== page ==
We’re no stranger to radiation detector builds, but [Dmytry]’s MicroGeiger prototype is one of the smallest and most useful we’ve seen.
The idea behind the MicroGeiger comes from the observation that just about every modern smartphone can provide a small bit of power through the microphone jack. Usually this is used for a microphone, but with the right circuit it can be stepped up enough to power a Geiger tube.
[Dmytry]’s circuit uses a hand-wound transformer but keeps the part count low; there’s only a few dozen caps, resistors, and diodes in this build, making the circuit much smaller than the Geiger tube itself.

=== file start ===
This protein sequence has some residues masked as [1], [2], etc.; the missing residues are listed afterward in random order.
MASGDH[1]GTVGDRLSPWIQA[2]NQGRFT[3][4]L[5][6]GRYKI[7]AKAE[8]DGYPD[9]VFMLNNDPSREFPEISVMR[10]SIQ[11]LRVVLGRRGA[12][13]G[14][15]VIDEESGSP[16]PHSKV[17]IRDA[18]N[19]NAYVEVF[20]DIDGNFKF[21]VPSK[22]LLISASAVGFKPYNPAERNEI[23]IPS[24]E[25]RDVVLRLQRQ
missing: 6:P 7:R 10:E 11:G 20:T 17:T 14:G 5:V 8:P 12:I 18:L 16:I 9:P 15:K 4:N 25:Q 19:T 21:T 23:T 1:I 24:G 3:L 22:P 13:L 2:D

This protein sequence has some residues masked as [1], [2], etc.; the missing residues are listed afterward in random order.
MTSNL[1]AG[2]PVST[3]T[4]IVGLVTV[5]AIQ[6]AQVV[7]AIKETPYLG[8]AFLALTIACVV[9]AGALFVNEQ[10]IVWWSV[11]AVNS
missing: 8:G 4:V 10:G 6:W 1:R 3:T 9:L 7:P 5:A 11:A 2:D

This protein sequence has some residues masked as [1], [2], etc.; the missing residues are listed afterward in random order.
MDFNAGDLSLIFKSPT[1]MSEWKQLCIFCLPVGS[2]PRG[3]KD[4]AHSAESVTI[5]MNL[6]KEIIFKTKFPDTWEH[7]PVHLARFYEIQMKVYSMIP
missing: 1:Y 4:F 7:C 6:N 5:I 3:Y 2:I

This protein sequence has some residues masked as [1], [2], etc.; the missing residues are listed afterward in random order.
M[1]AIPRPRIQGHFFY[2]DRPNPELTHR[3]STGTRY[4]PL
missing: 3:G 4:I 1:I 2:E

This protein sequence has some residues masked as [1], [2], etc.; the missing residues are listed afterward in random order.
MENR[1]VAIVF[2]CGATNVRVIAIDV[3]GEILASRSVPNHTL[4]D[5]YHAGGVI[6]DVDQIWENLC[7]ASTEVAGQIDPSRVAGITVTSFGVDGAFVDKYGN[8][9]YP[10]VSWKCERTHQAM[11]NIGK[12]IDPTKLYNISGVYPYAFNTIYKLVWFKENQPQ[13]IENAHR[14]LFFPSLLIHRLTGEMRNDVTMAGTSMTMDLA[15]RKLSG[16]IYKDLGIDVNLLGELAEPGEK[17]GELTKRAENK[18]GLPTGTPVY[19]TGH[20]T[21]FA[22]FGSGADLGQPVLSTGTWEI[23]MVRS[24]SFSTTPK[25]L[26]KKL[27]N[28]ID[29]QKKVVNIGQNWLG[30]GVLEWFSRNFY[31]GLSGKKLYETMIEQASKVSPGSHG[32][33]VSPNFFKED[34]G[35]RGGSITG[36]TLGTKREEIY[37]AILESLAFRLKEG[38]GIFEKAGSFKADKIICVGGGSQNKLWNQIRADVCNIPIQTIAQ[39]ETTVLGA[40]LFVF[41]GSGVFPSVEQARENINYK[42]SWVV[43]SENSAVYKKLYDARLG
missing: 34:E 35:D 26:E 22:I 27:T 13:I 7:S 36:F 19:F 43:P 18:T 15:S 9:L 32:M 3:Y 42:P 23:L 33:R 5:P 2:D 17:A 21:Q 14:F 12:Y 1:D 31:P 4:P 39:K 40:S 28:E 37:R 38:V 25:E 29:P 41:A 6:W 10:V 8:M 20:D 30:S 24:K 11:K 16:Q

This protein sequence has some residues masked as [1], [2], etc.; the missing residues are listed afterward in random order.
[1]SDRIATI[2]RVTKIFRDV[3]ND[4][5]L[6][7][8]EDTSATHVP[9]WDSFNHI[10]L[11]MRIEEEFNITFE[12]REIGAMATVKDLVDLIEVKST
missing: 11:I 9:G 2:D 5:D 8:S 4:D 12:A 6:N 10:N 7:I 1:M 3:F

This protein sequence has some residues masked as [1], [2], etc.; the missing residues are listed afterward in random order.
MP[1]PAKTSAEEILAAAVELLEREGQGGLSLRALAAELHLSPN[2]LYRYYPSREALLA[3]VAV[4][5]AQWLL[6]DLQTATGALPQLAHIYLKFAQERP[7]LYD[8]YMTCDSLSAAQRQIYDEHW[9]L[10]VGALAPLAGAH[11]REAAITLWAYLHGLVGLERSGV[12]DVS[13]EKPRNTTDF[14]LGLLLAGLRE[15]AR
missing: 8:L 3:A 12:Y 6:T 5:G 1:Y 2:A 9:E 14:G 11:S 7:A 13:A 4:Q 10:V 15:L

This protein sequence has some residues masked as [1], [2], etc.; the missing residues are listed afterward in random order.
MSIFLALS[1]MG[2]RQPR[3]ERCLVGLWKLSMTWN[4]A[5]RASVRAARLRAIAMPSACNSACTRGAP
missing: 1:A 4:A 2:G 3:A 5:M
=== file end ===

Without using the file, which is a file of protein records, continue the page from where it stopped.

Since [Dmytry] is powering a Geiger tube with a phone, it only makes sense that he should also record clicks from the tube with an Android app. Right now, the entire project is still in the prototype stage, but everything works and his app can detect radiation from one of [Dmytry]’s sources.
The code and schematics for the MicroGeiger are available on GitHub, with a video of the project in action below.